- We remain overweight investment grade corporate credit with an emphasis on selective opportunities in the European banking sector. Despite the current mid-cycle economic slowdown in Europe, European banks should also experience further improvement in their credit fundamentals as non-performing loans continue to decline.
Currency Exposure (%)
|As of 2/28/18||Fund||Benchmark3|
|New Zealand Dollar||-0.71||0.00|
|South African Rand||-0.82||0.53|
Important Risks: Investing involves risk, including the possible loss of principal. The fund seeks to achieve its investment objective by allocating assets among specialist portfolio managers. There is no guarantee a fund will achieve its stated objective. Security prices fluctuate in value depending on general market and economic conditions and the prospects of individual companies. ● Fixed income security risks include credit, liquidity, call, duration, and interest-rate risk. As interest rates rise, bond prices generally fall. ● Obligations of U.S. Government agencies are supported by varying degrees of credit but are generally not backed by the full faith and credit of the U.S. Government. ● Investments in high-yield (“junk”) bonds involve greater risk of price volatility, illiquidity, and default than higher-rated debt securities. ● Mortgage related- and asset-backed securities’ risks include credit, interest-rate, prepayment, and extension risk. ● Derivatives are generally more volatile and sensitive to changes in market or economic conditions than other securities; their risks include currency, leverage, liquidity, index, pricing, and counterparty risk. ● Foreign investments may be more volatile and less liquid than U.S. investments and are subject to the risk of currency fluctuations and adverse political and economic developments. These risks may be greater for investments in emerging markets. ● The fund may invest in a smaller number of issuers and focus on investments in particular geographic regions or countries, so it may be more exposed to risks and volatility than a more broadly diversified fund. ● Privately placed, restricted (Rule 144A) securities may be more difficult to sell and price than other securities.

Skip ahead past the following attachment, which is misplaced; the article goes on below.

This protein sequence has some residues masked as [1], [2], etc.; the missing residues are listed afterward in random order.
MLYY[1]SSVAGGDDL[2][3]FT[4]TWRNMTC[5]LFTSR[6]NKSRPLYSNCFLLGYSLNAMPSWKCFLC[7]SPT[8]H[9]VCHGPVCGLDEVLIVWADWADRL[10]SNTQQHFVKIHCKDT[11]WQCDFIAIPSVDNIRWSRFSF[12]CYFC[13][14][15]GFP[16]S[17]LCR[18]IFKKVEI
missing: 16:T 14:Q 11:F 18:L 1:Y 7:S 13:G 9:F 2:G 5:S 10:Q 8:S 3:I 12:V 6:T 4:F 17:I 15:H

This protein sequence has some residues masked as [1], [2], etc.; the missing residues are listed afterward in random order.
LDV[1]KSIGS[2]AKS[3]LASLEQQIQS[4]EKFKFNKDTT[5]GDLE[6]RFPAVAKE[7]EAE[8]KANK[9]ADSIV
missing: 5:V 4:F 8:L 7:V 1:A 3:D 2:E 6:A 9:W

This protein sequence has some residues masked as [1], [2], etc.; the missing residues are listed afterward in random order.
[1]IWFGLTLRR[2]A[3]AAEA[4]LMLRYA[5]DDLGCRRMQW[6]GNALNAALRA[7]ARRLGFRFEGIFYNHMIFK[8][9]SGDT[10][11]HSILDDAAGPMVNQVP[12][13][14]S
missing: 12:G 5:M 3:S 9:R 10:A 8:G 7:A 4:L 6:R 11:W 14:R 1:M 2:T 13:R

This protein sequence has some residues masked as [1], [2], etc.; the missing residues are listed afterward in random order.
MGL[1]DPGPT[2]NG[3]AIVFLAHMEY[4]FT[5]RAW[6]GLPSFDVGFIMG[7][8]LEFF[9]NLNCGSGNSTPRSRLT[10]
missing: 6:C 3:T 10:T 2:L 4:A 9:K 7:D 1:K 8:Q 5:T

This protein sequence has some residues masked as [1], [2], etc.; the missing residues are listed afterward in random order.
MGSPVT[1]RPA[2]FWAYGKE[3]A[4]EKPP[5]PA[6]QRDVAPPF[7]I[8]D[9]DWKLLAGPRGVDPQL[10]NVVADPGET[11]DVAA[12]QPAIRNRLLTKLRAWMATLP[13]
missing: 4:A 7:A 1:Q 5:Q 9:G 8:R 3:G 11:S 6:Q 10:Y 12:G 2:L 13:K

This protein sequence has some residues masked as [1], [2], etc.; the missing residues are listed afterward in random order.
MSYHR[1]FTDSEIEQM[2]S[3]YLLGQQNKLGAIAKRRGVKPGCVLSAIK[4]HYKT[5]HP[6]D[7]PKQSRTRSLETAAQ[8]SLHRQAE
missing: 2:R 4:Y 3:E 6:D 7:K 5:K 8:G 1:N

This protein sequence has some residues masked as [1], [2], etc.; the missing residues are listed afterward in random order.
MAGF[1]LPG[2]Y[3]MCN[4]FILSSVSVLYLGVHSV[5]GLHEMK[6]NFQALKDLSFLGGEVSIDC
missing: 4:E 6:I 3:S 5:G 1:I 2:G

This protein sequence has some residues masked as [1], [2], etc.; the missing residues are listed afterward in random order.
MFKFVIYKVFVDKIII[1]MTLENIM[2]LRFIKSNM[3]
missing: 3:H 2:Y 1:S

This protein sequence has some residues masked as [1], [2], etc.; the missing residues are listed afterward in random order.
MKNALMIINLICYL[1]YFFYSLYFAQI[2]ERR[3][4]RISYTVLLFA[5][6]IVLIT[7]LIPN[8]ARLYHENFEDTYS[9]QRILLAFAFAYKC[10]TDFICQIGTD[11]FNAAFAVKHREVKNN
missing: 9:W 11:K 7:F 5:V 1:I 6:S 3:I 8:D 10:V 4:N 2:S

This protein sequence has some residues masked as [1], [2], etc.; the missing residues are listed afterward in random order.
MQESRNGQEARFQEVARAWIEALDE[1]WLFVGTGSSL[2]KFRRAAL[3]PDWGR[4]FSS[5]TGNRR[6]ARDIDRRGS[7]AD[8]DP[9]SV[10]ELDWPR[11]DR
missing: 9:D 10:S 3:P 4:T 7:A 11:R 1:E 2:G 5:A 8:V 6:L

1Duration is a measure of the sensitivity of an asset or portfolio’s price to nominal interest rate movement.
2Expenses as shown in the fund’s most recent prospectus. Gross and Net expenses are the same.
3Benchmark is the Citigroup World Government Bond Index.
Index data for Citigroup World Government Bond Index © 2018 Citigroup Index LLC (“Citi Index”). All rights reserved. CITI is a trademark and service mark of Citigroup Inc. or its affiliates, is used and registered throughout the world, and is used with permission for certain purposes by Hartford Funds Management Group, Inc. Hartford World Bond Fund is not sponsored, endorsed, sold or promoted by Citi Index, and Citi Index makes no representation regarding the advisability of investing in such fund. Reproduction of the Citi Index data and information (collectively, “Citi Data”) in any form is prohibited except with the prior written permission of Citi Index. CITI INDEX GIVES NO EXPRESS OR IMPLIED WARRANTIES, INCLUDING, BUT NOT LIMITED TO, ANY WARRANTIES OF ACCURACY, ADEQUACY. MERCHANTABILITY OR FITNESS FOR A PARTICULAR PURPOSE OR USE. Citi Index is not responsible for any errors or omissions in, or for the results obtained from use of, Citi Data, and in no event shall Citi Index be liable for any direct, indirect, special or consequential damages in connection therewith.
Citigroup World Government Bond Index is a market-capitalization weighted index consisting of government bond markets. Country eligibility is determined based on market capitalization and investability criteria. All issues have a remaining maturity of at least one year.
Bloomberg Barclays U.S. Aggregate Bond Index is composed of securities from the Bloomberg Barclays Government/Credit Bond Index, Mortgage-Backed Securities Index, Asset-Backed Securities Index, and Commercial Mortgage-Backed Securities Index.
Indices are unmanaged and not available for direct investment.